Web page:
First things first … I hate wearing shoes. The instant I walk in the door my shoes are off and they stay off until I have to go out in public again. I’m not like Cody Lundin but I’ve gone barefoot most of my life.
On the other hand, Bill has different shoes he wears indoors versus the ones he wears out in public.
In hindsight, these are both good practices when you consider all the stuff you track in from the great outdoors.
Removing shoes at the door is very common in many countries and cultures, but Americans rarely practice shoe removal.
But if you have kids (both 2 legged ones and 4 legged furry ones), remember all that gunk you bring in — including pollens, pesticides, poop and more — gets into the fibers of your carpets.
Of course if you have linoleum, tile or hardwood floors, those are much easier to clean … but how often do you clean them?
Some studies show that we are tracking all types of dangerous pollutants into our homes. For example:
- A 2010 study by the University of Arizona found about 60% of household dust comes from outside and is primarily brought into the home from the bottom of shoes. The findings published in the journal Environmental Science & Technology show contaminants include arsenic, lead and DDT!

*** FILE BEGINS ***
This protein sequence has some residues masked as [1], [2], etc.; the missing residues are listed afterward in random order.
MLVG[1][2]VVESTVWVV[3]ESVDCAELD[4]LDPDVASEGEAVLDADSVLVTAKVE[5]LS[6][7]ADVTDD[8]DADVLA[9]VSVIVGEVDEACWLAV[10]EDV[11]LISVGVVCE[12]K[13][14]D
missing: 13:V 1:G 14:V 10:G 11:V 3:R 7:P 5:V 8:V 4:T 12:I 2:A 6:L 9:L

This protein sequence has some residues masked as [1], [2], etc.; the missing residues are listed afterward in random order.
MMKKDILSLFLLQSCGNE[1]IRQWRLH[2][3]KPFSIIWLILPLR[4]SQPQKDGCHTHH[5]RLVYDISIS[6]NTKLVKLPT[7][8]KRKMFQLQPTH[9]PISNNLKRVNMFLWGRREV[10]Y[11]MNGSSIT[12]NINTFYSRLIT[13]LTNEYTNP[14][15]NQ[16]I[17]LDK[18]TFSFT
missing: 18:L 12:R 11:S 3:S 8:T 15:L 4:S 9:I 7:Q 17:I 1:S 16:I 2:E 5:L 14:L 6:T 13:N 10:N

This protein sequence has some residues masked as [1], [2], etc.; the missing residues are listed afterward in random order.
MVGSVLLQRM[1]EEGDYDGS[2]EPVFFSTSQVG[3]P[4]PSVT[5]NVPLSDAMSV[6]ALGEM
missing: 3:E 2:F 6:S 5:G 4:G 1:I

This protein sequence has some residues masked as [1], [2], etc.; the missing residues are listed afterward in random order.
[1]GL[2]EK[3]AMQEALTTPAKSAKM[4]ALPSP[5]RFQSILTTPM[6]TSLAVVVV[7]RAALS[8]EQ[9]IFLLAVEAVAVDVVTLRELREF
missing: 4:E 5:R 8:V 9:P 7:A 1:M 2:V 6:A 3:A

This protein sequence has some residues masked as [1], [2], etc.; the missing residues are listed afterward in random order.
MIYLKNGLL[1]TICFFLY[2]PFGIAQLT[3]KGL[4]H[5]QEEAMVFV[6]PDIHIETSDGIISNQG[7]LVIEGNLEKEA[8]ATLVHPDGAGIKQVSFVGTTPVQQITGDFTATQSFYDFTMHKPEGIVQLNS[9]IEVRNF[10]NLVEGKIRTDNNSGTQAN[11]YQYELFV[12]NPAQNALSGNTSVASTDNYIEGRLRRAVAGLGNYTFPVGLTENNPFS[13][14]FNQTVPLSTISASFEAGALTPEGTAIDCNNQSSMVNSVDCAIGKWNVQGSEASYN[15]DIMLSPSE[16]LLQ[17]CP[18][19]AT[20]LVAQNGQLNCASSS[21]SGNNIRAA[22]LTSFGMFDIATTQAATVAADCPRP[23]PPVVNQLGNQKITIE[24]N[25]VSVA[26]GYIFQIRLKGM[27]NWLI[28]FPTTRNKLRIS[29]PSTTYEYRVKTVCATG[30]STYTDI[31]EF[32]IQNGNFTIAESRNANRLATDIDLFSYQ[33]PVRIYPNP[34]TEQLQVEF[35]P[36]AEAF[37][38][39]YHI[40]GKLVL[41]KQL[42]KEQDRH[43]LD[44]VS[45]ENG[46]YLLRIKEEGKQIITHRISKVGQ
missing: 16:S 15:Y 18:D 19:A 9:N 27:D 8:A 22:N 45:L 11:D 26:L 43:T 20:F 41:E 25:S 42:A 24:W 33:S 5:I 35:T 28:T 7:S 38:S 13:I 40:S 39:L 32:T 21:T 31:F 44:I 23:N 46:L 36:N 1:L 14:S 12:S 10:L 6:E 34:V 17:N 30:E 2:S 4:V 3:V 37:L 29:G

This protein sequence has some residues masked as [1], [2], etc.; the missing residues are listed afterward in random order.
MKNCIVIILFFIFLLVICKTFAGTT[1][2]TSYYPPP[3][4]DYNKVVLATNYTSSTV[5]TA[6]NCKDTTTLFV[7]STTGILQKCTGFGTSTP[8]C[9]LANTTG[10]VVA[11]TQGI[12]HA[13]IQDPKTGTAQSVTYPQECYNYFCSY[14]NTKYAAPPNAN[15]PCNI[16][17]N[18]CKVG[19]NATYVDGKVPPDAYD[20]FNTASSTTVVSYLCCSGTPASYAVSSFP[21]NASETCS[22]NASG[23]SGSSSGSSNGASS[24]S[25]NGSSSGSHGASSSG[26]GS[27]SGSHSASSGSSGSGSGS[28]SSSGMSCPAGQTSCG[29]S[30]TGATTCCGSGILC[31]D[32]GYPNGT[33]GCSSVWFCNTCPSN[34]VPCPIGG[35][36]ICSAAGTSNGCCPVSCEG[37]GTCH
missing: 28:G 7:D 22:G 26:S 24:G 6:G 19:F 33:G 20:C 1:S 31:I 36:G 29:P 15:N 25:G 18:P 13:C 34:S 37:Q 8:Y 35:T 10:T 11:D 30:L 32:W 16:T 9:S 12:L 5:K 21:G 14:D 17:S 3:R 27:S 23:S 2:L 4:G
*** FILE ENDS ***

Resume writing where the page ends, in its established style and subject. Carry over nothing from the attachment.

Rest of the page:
- Typically when people hear lead, they think of lead-based paint used in older homes which can cause problems for young children and the unborn. However, lead is commonly tracked into homes on shoes due to auto exhaust, smelting and soil deposits.
- Another 2010 study by the California state Department of Public Health and CHAMACOS revealed 22 pesticides were commonly found in the dust of homes in Salinas. Dr. Frank Lipman explains the Environmental Protection Agency and National Institute of Environmental Health found that low level chronic pesticide exposure as found in these homes can cause numerous health problems, especially for fetuses and young children.
- Rodale reports a study published in the journal of Environmental Science & Technology, found a connection between toxic coal tar and cancer. Coal tar, a known carcinogen used in sealants, is tracked into homes from driveways, playgrounds and parking lots.
Think about this next time you’re stretched out on the floor playing with your kids or critters. And also remember little ones routinely transfer things from the floor to their hands to their mouths. Eating some dirt is good … but sometimes it can be bad.
So … going forward, consider taking off your shoes before entering your home to reduce the amount of toxins and other crud you bring in. And ask family members and visitors to remove their shoes at the door too. Realize some visitors may be uncomfortable with it, but hopefully most will comply. There are some cool signs and doormats that can help drive home the point… 🙂
Stay safe and have a great week! j & B